A Layman's Guide To WWIII:
Who's Who in Israeli Politics
By Kevin Filan
Israeli Arabs |
| Nat. Religious Party | Shas
The original Zionists were more influenced by Marx than Torah; Israel's kibbutzim (collective farms) are among the most successful examples of Marxist philosophy put into practice. Early Zionists like Nachman Syrkin and Dov Ber Borochov sought to create a "Jewish Proletariat" in Palestine, while David Ben Gurion, considered the founding father of modern Israel, was an avowed Socialist. The Labor Party, formed by a 1968 coalition of various labor and Socialist parties, has always enjoyed widespread support. Indeed, until Menachem Begin's 1977 election, every Israeli Prime Minister came from Labor. While it has moved away from some of its earlier Marxist ideals (its present platform explicitly supports "free market principles"), the Labor Party still represents Israel's left wing mainstream.
The Labor Party continues to support the 1993 Oslo Accords, and advocates a total freeze on all settlements in the West Bank and Gaza, including the expansion of current settlements. They also advocate a gradual approach privatization and reduction of government involvement in the economy, as opposed to more radical steps toward the free market. (Israel's economy relies heavily on government subsidies, particularly in farms and foodstuffs. Removing those subsidies would result in real hardships for Israelis who are already suffering from a contracting economy and a 10%+ unemployment rate. Still, few economists dispute that Israel's extensive system of government subsidies will need to be trimmed in the future, particularly if the economy continues on in its downward spiral). The Labor Party is also staunchly secular, opposing efforts by Orthodox parties toward stricter conversion requirements and vesting more power in the Orthodox Rabbinate.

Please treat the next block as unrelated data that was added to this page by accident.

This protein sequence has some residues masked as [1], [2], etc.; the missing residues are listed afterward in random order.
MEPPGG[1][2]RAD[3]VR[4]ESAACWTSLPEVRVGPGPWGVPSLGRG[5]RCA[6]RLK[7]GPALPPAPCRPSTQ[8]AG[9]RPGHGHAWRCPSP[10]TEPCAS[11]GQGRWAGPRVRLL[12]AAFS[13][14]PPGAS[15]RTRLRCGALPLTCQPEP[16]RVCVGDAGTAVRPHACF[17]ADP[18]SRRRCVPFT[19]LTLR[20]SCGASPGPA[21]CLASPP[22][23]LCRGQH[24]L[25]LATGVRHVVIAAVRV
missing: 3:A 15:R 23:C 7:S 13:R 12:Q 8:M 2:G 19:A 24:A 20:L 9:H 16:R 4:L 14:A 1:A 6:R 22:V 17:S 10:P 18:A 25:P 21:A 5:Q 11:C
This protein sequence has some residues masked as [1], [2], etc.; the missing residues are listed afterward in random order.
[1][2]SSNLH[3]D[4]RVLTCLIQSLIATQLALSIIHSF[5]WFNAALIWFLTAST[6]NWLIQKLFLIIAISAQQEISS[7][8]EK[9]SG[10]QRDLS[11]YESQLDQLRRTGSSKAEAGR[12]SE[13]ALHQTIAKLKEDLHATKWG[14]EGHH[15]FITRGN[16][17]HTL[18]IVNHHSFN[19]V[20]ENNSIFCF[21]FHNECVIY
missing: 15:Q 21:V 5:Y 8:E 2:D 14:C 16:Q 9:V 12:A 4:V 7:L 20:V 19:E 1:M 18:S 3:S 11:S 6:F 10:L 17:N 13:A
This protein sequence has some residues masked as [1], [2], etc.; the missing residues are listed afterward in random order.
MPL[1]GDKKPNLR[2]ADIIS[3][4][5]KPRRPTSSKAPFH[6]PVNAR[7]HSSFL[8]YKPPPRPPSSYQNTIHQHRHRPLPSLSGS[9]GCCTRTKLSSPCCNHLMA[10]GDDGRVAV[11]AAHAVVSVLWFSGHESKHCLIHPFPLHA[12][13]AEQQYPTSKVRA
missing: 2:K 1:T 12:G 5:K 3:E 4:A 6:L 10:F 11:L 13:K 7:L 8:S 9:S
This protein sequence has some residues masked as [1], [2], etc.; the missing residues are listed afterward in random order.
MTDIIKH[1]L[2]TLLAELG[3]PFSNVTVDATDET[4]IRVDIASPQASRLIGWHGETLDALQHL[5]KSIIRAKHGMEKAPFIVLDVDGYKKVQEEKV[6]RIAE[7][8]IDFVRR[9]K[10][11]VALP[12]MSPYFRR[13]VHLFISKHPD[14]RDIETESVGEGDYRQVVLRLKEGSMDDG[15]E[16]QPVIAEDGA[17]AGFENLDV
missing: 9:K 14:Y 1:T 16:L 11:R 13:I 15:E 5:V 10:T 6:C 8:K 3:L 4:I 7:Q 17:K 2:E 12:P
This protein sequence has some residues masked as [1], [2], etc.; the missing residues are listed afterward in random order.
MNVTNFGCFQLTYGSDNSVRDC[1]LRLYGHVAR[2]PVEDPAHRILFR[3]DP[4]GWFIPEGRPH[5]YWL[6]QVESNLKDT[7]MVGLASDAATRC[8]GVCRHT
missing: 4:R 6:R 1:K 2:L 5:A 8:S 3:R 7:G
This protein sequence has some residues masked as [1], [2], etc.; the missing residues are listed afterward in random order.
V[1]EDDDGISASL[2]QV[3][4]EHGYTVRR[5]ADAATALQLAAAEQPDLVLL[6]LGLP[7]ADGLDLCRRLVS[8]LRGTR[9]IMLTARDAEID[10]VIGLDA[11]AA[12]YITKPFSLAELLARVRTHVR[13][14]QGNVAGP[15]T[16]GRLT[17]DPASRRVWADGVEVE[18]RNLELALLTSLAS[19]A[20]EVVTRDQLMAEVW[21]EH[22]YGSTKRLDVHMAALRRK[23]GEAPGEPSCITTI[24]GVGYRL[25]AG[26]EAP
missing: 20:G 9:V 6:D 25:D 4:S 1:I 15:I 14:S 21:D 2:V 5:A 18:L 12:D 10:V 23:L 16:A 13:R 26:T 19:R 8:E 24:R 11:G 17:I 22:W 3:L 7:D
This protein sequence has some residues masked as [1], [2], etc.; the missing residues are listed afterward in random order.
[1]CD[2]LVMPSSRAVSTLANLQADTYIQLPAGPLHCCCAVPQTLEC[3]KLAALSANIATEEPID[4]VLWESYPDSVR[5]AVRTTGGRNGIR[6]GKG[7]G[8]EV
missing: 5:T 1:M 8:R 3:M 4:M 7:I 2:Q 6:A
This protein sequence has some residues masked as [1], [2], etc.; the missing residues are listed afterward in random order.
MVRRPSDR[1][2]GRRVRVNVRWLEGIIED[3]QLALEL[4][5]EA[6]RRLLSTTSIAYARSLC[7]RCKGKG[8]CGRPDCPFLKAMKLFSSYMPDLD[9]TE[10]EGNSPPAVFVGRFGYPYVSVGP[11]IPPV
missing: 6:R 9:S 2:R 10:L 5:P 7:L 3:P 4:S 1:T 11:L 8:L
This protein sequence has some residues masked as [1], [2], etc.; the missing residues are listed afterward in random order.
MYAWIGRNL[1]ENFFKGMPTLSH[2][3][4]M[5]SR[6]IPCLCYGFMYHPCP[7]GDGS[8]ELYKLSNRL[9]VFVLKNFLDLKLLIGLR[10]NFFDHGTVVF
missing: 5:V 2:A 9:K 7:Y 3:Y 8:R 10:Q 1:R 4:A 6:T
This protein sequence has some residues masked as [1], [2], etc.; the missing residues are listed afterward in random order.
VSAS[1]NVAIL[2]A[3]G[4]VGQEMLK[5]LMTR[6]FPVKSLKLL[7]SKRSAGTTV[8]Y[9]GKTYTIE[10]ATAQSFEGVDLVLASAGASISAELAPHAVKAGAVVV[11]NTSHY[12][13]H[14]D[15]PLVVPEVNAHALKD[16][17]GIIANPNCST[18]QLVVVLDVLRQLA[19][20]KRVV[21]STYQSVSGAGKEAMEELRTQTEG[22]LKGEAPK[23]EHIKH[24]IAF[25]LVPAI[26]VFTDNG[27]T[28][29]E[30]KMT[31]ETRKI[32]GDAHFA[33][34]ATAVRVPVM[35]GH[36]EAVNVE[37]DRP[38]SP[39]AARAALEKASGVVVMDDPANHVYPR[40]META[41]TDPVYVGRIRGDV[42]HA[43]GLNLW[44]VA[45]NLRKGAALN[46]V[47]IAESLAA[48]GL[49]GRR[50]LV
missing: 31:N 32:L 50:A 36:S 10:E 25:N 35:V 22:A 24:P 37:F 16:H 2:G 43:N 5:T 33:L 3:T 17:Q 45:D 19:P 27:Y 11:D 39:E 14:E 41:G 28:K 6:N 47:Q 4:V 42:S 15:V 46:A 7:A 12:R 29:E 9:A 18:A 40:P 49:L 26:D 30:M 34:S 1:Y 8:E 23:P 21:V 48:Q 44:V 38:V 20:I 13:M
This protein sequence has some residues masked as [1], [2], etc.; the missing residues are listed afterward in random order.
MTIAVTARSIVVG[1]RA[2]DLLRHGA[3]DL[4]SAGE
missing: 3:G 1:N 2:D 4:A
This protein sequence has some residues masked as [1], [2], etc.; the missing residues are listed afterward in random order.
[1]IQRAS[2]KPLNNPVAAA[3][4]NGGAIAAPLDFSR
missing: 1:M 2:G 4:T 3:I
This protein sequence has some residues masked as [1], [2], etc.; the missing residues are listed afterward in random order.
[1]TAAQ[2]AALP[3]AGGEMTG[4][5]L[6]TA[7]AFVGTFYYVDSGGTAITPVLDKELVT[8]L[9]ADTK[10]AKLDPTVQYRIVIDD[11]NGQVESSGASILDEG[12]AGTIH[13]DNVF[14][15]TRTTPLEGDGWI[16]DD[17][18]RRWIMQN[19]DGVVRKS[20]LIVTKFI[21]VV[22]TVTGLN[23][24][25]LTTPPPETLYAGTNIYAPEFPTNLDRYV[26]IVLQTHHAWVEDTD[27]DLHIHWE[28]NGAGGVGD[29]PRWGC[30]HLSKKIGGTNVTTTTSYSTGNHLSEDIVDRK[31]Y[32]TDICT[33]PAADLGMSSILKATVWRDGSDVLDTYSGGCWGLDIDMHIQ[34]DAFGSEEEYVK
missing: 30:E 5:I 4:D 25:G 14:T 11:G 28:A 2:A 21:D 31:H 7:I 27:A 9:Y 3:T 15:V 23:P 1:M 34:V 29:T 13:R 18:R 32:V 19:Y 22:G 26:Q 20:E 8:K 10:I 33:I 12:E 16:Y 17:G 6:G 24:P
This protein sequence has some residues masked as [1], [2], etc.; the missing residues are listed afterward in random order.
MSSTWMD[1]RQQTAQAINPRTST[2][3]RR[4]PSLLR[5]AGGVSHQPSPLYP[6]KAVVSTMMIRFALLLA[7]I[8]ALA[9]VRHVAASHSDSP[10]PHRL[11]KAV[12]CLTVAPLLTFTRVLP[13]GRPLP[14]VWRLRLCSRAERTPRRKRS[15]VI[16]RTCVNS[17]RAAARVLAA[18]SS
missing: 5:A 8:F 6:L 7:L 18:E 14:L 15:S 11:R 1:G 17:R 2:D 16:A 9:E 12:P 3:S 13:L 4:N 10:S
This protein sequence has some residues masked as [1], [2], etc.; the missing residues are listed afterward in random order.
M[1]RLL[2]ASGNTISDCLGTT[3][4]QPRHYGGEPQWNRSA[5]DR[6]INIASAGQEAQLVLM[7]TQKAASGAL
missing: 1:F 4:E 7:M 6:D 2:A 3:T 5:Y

Much as our own Republican or Democratic Parties, there are variations within the Labor Party itself. Avraham Burg is one of the more prominent doves. He has been involved with Peace Now since the 1982 invasion of Lebanon. Binyamin Ben-Eliezer, currently Israel's Defense Minister, is probably the most well-known member of Labor's right wing. He combines the Labor commitment to social welfare with a hawkish stance toward the Palestinians. Both covet the leadership position currently occupied by Labor's elder statesman, Shimon Peres. The ascent of either would signal a shift in Labor's positions toward the left or right, respectively.
While the Labor Party remains a force to be reckoned with, its star has been waning of late in Israel. Zionism's early devotion to manual labor has weakened with Israel's growing dependence on Palestinian and foreign workers. Less and less Israelis live on the Kibbutzim which once provided Labor with its core membership. Despite liberal government assistance and debt forgiveness, many of the remaining Kibbutzim are teetering on the edge of bankruptcy and turning from Marxism to free enterprise in an attempt to survive. The ongoing Palestinian conflict has also eroded Israeli confidence in peaceful solutions, while infighting continues to hamper the Party. Labor's long history of success means that it has become the party of the status quo… which is not a good thing when everything appears to be on the edge of collapse.